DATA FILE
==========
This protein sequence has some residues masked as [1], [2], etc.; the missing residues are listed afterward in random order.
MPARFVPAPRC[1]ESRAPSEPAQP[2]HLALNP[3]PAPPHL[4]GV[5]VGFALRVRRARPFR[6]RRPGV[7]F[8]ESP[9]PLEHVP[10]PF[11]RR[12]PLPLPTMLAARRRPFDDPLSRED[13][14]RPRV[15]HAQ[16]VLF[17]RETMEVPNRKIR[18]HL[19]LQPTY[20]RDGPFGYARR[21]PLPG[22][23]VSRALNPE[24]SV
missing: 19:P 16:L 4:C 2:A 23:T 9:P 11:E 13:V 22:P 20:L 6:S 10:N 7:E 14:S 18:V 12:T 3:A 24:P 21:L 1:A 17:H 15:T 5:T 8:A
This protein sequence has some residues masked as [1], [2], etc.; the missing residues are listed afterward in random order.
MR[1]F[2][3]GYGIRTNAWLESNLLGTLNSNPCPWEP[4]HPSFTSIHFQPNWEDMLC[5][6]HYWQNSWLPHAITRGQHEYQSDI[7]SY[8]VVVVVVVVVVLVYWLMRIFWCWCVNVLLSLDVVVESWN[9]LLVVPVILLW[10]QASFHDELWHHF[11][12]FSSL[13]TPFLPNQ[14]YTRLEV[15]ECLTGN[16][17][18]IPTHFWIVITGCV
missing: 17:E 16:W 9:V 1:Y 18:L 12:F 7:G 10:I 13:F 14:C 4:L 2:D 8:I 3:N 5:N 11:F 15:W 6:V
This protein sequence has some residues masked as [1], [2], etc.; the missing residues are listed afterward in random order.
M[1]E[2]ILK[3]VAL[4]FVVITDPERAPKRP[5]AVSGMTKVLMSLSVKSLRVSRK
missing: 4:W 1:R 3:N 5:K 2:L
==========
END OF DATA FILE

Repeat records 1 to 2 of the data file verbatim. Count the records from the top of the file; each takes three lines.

This protein sequence has some residues masked as [1], [2], etc.; the missing residues are listed afterward in random order.
MPARFVPAPRC[1]ESRAPSEPAQP[2]HLALNP[3]PAPPHL[4]GV[5]VGFALRVRRARPFR[6]RRPGV[7]F[8]ESP[9]PLEHVP[10]PF[11]RR[12]PLPLPTMLAARRRPFDDPLSRED[13][14]RPRV[15]HAQ[16]VLF[17]RETMEVPNRKIR[18]HL[19]LQPTY[20]RDGPFGYARR[21]PLPG[22][23]VSRALNPE[24]SV
missing: 19:P 16:L 4:C 2:A 23:T 9:P 11:E 13:V 22:P 20:L 6:S 10:N 7:E 14:S 18:V 12:T 3:A 24:P 21:L 1:A 17:H 15:T 5:T 8:A
This protein sequence has some residues masked as [1], [2], etc.; the missing residues are listed afterward in random order.
MR[1]F[2][3]GYGIRTNAWLESNLLGTLNSNPCPWEP[4]HPSFTSIHFQPNWEDMLC[5][6]HYWQNSWLPHAITRGQHEYQSDI[7]SY[8]VVVVVVVVVVLVYWLMRIFWCWCVNVLLSLDVVVESWN[9]LLVVPVILLW[10]QASFHDELWHHF[11][12]FSSL[13]TPFLPNQ[14]YTRLEV[15]ECLTGN[16][17][18]IPTHFWIVITGCV
missing: 17:E 16:W 9:V 1:Y 18:L 12:F 7:G 10:I 13:F 14:C 4:L 2:D 8:I 3:N 5:N 11:F 15:W 6:V